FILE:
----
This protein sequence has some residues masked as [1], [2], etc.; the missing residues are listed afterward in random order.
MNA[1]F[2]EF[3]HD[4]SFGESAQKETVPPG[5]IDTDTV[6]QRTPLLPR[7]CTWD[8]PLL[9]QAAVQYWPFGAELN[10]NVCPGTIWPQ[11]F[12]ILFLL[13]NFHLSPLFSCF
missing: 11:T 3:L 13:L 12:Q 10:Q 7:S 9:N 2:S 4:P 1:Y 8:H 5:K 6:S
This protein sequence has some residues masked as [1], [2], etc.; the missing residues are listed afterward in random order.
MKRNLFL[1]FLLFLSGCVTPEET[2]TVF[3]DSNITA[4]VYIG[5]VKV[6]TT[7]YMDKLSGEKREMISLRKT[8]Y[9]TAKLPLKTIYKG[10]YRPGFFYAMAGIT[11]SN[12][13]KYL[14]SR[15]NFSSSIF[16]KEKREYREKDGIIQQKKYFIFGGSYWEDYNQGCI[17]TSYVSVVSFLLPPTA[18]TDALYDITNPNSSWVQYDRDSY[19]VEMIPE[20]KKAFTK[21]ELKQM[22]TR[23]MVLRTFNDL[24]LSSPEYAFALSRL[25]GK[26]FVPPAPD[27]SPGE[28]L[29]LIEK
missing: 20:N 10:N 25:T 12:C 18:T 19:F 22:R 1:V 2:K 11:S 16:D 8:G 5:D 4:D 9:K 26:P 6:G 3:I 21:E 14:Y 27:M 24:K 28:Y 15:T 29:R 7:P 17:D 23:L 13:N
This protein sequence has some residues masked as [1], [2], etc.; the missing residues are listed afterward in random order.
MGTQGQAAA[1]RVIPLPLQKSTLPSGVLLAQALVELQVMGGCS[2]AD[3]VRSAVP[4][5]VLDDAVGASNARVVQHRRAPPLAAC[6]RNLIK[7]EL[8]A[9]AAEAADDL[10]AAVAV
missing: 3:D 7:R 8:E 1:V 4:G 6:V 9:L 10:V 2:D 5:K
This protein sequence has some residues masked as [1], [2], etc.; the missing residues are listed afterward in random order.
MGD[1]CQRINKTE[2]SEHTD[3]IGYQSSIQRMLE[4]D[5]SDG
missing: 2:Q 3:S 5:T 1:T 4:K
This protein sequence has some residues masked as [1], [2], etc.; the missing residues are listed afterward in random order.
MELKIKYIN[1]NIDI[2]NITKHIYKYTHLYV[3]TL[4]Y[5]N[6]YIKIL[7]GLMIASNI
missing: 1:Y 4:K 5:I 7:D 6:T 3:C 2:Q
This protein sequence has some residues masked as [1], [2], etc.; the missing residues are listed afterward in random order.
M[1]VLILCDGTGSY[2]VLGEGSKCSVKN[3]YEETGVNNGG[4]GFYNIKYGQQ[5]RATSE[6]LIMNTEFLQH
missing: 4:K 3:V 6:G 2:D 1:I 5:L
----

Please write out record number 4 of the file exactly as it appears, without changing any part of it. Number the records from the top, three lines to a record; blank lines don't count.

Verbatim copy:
This protein sequence has some residues masked as [1], [2], etc.; the missing residues are listed afterward in random order.
MGD[1]CQRINKTE[2]SEHTD[3]IGYQSSIQRMLE[4]D[5]SDG
missing: 2:Q 3:S 5:T 1:T 4:K